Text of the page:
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yellowflowers

As I continue to follow the recommendations of the reflections of Joyce Rupp, I am practicing another the emphases of Celtic spirituality this week–discovering the goodness of Creation. She suggests “listening to creation,” pausing to look at what you see, finding something new to you, and letting creation reveal its deeper meaning. This is much more challenging to me than last week’s call to see God’s presence in the ordinary, in my case blessing each of my children morning and night. I seem, either by nature or nurture, to need to work at connecting with creation.

I have been working hard at trying to engage what Calvin calls the “second book of revelation,” the natural world, and so this invitation to a focused practice is welcome, though not easy. However, I have received a gift that has made the practice more central in this past year which is the installation and blossoming of a drought-resistant garden in our front yard. We chose to embark upon this project for practical reasons: the merciless drought in Southern California has frightened and threatened us all. We have been given standards by which we need to decrease our water usage, and have been seeking ways to be good stewards of the water we do have. The garden took longer to install and cost more than we first estimated, despite the rebate that came from the state government. Yet what has developed where our lawn used to be is a constantly unfolding display of wonder and beauty. Under the tutelage of the marvelous Merilee, a garden designer, we were able to create and execute a garden that not only saves water for our parched land, but gives us examples of the ways that God’s mercies are new every morning, much to our surprise.

It begins in the dark. It is full of surprise. I am never sure when I go to bed at night what I will find in the morning that has blossomed. During Advent our purple bearded iris on the south patch kept us entranced with a new bloom almost every day, a continual parade of glory from one violet sentinel to the next. Now in Lent the white iris on the north side sheltered by the salvia has begun the same array, one blossom per day; is it marching us toward Easter?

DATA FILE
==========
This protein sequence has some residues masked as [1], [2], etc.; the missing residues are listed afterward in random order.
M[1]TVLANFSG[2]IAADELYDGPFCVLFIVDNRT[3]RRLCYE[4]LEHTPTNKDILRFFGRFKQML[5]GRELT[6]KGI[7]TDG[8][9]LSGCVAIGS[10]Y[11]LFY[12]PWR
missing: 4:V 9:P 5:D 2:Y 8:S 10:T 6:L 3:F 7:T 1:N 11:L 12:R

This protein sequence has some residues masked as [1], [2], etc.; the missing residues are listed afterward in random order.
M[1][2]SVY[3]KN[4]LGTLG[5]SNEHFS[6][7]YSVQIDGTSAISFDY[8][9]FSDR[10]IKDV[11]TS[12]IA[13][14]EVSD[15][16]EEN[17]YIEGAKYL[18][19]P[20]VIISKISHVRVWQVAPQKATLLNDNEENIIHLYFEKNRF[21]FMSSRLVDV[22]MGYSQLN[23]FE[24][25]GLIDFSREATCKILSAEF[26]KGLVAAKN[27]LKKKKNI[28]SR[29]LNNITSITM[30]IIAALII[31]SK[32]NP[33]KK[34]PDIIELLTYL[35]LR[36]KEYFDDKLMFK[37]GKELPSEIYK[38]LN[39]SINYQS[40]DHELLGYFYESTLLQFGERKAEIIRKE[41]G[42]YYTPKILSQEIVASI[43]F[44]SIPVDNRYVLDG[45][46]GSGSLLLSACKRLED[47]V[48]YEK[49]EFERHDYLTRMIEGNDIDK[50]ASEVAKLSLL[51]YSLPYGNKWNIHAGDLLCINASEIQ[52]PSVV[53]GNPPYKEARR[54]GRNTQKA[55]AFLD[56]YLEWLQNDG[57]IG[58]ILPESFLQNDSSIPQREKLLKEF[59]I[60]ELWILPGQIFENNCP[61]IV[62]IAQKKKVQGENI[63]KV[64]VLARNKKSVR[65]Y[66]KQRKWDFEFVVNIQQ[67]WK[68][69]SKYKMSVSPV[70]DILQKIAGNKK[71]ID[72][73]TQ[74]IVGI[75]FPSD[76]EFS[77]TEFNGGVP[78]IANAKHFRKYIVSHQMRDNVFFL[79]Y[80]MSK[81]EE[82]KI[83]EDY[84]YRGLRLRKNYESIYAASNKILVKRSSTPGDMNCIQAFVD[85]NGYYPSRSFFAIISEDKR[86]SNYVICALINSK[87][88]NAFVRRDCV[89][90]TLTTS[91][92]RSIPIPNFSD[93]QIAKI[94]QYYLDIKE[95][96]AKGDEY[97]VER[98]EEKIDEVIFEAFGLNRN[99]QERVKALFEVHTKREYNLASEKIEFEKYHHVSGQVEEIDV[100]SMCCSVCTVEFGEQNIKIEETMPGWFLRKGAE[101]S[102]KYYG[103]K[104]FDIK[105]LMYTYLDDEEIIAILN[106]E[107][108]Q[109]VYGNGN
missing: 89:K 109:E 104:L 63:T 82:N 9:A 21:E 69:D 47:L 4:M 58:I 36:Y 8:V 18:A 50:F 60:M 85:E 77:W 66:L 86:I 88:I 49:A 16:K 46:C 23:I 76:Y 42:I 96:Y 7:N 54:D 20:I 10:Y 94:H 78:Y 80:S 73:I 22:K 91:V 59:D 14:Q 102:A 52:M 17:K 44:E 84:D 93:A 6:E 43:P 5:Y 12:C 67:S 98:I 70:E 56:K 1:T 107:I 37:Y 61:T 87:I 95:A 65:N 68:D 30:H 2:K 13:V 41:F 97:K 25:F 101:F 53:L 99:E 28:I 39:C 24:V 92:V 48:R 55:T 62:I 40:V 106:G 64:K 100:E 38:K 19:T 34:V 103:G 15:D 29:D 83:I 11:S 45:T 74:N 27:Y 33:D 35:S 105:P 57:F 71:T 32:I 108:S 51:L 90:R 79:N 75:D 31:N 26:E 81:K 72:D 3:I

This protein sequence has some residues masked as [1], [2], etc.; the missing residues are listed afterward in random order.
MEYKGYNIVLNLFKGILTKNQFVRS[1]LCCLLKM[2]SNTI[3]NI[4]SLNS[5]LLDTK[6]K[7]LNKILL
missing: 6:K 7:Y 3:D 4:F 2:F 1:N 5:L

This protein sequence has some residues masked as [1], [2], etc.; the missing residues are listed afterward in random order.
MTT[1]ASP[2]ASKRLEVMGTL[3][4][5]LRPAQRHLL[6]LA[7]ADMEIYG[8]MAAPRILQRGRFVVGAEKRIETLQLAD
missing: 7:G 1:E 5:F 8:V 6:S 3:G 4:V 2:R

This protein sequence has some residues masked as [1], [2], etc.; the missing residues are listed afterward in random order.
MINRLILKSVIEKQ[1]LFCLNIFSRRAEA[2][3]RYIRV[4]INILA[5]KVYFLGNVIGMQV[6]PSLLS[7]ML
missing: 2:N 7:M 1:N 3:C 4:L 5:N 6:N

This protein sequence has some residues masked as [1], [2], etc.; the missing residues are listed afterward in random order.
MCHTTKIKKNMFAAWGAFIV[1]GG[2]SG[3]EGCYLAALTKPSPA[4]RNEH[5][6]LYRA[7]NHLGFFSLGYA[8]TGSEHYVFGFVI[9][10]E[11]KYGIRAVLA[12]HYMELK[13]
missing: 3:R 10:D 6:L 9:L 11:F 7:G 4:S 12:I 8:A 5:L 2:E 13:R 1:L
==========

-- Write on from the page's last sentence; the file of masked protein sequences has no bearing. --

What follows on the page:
The variety seems infinite. Just when I think I have noticed each plant and flower, another one emerges in shape and color utterly different than the one next to it. What are those little neon green capsules all in a row? What are those tall drapy red leaves in a bush? What color are those tiny florets hiding behind that prominent plant? Creation, when I focus my attention, has more manifestations of beauty and design than I can count.

I continue to be challenged by beauty. I have long known that I am “buoyed by beauty,” a phrase that I read in a narrative describing my beloved isle and community of Iona in Scotland. But my own little clusters of drought-resistant plants in front of my house keeps expanding my definition of what beauty is–not only vivid color, now only shapely fronds, not only striking succulents–but odd outcroppings, angular leaves and open patches are beautiful too. And how glad it makes me.

This week I am taking care to observe–truly, madly, deeply–the creative array that proliferates in my front yard, and ask myself how this reveals the Holy One to me. Calvin teaches me that there is much about the Mystery that can become known in creation. I am hoping that is discovering the goodness that is there, I will also have a deeper intimation of the goodness of God.

Personal photo from front garden.

 

 

 

 

 

 

 

 

 

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